After five hours, I arrived at Newbold and found a tight place on the 14 day moorings. No consideration though from a hire boat as I was trying to moor up, so the bow of Stronghold was pulled out by the speeding boat, so both collided. Just another mark to be touched up along with the many others.

Saturday 10th June

I let go about midday and made Rugby moorings an hour or so later. As I passed beneath the main road bridge, Ryan Dimmock and another boater working for Jules fuels on nb Bletchley, met me at the path end having shopped at Tesco. I asked for gas and although Ryan did not have any, the other guy did. I followed them along the towpath to their boats, which were moored up a long way from the bridge. Having settled the bill, I then had to look out for a winding hole to go back to the bridge to get to Tesco and shop. The winding hole was at Clifton Cruisers, so that took a while, but it saved a long walk back to get to Tesco.

Having shopped for a lot of food, I was too tired to start cooking and went to the local Harvester pub for a beer and a meal – OMG I went to eat at a Harvester!! Actually, it was not too bad, despite the hand pumps having Doombar, Doombar and Doombar on the three of them. I settled on three starters together, so at least I had my choice of food and not a compromise.

Reading my e-mails there, I realised that the Foxton Festival is next weekend, so I had better not hang about any longer. Looking at Canal Plan, I can do it in just over 3 days at 5 hours each day, which sounds reasonable and might even give me a chance to go up the Welford Arm on the way.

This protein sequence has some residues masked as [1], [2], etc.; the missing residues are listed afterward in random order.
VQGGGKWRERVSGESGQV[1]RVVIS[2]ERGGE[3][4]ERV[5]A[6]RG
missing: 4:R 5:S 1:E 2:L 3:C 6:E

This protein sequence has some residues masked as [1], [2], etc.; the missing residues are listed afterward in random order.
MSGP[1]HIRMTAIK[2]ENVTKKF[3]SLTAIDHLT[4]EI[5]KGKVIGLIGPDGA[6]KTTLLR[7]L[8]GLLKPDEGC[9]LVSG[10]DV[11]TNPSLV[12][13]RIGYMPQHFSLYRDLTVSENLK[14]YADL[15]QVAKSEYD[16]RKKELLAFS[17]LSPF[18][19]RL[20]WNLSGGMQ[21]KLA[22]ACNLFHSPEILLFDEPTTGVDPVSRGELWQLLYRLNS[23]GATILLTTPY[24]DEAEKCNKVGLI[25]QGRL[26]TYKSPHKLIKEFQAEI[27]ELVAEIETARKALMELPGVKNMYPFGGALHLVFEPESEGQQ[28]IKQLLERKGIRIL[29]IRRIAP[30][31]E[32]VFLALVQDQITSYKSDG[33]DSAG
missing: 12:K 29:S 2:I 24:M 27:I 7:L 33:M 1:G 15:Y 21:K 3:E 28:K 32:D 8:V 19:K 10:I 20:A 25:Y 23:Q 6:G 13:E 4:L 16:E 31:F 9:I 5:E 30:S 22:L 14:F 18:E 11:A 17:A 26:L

Sunday 11th June
I untied just after 07.00, winded in an abandoned arm by the pub and headed for Clifton Cruisers, because I needed a pumpout desperately. Having lifted the toilet lid this morning, it was obvious what was needed. I got there just after 08.00 and although there was a note on the office door to say that the man was somewhere in the yard, he wasn’t. The office door was open and I called out, only to be startled by a barking dog on the loose in there. Fortunately he was not aggressive and came to me and licked my hand. Eventually a van drew in and I asked for a pumpout, but had to wait until 9 am, because he did not have the keys, so I made breakfast instead.

I moved on from Clifton to Hillmorton Locks and tied up below to pay another visit to the Canal Chef cafe, this time with camera in hand. 

Hillmorton Bottom Lock.

Canal Chef with Badsey and Angel outside.

The shortened version of Nuneaton!

Back cabin seems true to form.

What a fascinating collection.

There were still some peeps sitting at the window table, blocking my view of Nuneaton, so I had a coffee and waited until they had gone. The lady owner was reading a copy of one of the books by Iris Bryce, who used to cruise on nb Bix many years ago and whom we met up with on our first ever boating holiday in 1979.  I have all of her books at home and must read them again. I should point out that Bix was moored up just behind me, but the owner was not on board. I could take photos at will with the owner’s permission and the table in the bay window now clear. There are several models of narrow boats displayed, one of which is Nuneaton. I remember this being seen by an NBT member a couple of years ago and now it has been bought by the cafe owners. Something about it was not quite right, but could not put my finger on it until the cafe owner pointed out that it was not full length and one of the “rooms” had been left out, also the forehatch is not true to life. I was assured that the model is remotely controlled when in the water.